In an interview with Newcastle upon Tyne’s Chronicle Live, Mr Bailey said: “If you look at what I call the potential growth rates of the economy, there’s no doubt it’s lower than it has been in much of my working life.
“It does concern me that the supply side of the economy has slowed. It does concern me a lot.”
And, after inflation dipped below 5 per cent for the first time since Russia’s invasion of Ukraine, Mr Bailey said continuing to cut the rate of price increases would be “hard work”.
Between September and October, the rate fell from 6.7 per cent to 4.6 per cent, but Mr Bailey said that as falls in global energy prices become less sharp “we are not going to see another month, I’m afraid, where it’s going down 2 per cent”.
As a result, he said the Bank’s monetary policy committee (MPC) will not be cutting interest rates “in the foreseeable future”, adding “it’s too soon to have that discussion”.
Financial markets currently expect interest rates, which affect the cost of borrowing products such as mortgages, to remain at 5.25 per cent until next summer.
The Office for Budget Responsibility last week slashed its predictions for the UK’s economic growth over the next two years, warning that inflation may not come down to the Bank’s 2 per cent target until 2025.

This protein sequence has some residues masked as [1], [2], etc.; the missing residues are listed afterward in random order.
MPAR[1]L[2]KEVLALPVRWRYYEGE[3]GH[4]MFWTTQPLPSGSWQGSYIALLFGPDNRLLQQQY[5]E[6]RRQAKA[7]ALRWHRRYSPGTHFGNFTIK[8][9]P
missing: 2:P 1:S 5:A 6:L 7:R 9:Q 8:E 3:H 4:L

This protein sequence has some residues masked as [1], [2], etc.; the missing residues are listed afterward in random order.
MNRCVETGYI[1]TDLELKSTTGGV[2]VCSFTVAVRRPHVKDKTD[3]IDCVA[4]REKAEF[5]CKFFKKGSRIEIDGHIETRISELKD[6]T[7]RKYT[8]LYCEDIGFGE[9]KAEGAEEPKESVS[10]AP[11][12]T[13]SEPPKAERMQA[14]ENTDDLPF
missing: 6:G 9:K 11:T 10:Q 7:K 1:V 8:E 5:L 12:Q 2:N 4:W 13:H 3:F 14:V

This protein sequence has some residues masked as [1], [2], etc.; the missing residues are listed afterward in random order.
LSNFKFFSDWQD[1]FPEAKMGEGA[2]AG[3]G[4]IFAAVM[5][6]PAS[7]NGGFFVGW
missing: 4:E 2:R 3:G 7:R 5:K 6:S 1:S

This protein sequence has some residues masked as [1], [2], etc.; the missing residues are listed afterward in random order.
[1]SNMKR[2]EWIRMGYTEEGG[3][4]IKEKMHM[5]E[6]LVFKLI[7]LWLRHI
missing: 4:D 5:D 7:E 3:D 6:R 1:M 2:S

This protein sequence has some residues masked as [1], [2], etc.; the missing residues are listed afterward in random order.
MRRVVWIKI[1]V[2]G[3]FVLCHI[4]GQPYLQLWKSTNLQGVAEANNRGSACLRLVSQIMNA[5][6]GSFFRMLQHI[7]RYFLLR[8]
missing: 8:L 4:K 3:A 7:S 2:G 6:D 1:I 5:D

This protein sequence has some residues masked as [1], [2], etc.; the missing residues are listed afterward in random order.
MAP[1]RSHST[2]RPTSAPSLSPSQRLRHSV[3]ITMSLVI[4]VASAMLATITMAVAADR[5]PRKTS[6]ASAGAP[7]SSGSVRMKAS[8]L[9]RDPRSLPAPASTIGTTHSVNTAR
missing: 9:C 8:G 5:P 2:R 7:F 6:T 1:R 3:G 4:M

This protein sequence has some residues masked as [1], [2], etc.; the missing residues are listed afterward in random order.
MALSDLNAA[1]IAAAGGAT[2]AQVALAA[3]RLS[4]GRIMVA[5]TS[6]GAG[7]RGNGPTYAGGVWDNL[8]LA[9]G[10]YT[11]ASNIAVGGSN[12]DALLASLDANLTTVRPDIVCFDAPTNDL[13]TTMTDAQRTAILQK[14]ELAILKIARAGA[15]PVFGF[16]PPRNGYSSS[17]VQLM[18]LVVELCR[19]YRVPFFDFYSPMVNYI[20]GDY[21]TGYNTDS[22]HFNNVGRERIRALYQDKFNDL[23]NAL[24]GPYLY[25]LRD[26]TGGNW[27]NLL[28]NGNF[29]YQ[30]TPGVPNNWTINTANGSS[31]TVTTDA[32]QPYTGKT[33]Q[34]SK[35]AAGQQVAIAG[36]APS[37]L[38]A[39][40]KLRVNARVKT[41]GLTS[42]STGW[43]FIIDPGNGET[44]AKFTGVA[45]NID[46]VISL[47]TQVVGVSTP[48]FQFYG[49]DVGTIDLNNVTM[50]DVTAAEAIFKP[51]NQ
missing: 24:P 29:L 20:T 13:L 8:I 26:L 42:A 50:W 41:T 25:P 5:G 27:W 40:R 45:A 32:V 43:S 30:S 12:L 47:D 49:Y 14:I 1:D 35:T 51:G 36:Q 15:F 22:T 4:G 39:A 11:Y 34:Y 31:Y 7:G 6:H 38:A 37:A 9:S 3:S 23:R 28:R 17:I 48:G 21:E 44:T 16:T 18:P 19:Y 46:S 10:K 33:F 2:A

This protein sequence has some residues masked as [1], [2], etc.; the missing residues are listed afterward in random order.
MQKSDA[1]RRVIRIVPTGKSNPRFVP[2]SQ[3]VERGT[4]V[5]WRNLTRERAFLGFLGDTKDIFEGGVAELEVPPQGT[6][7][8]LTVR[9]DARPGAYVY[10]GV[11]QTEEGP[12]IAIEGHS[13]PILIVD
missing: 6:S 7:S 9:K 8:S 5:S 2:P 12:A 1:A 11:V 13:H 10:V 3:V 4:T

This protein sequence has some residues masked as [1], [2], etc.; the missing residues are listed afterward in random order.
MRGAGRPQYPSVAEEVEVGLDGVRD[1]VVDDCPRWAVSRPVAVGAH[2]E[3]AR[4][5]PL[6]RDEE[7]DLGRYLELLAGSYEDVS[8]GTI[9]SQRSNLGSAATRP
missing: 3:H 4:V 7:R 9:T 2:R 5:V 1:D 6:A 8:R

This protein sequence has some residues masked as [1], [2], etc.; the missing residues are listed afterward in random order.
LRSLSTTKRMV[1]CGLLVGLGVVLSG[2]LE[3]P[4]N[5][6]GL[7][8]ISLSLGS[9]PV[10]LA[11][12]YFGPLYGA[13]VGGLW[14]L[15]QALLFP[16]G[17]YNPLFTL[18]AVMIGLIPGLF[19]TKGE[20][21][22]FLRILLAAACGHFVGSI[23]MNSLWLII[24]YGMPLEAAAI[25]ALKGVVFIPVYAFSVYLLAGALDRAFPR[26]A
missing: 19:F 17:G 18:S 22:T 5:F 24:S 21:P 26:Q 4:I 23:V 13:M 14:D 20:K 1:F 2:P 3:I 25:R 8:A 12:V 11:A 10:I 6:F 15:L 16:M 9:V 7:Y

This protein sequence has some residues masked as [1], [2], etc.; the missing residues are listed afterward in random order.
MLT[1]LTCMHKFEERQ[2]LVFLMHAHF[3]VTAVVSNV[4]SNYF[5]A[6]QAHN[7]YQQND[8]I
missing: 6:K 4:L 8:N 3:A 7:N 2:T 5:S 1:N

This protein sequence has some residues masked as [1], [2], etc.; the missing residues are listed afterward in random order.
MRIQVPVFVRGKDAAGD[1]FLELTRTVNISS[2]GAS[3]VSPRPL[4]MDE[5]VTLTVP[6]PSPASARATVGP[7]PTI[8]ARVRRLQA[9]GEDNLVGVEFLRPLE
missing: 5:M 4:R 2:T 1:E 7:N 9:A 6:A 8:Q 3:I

Growth next year is expected to be just 0.7 per cent in 2024, compared with a March forecast that it would hit 1.8 per cent. In 2025 it will be just 1.4 per cent, compared with an earlier expectation of 2.5 per cent.
But on Monday, the prime minister struck a more bullish tone, telling guests at a Global Investment Summit there was “positive momentum” in the economy.
A week after chancellor Jeremy Hunt used his autumn statement to offer personal and business tax cuts, Mr Sunak told business leaders the UK is “the best country in the world to invest”.
He cited Britain’s “unique combination” of a competitive tax system, a culture of innovation and “our people”.
Scores of chief executives including Stephen Schwarzman from Blackstone, Amanda Blanc at Aviva, David Soloman from Goldman Sachs and Jamie Dimon at JP Morgan Chase were attending the gathering, aimed at attracting financial support for UK projects.
Before the summit, the Government said a total of £29.5 billion had been committed by investors, triple the sum raised at the last global investment gathering in 2021.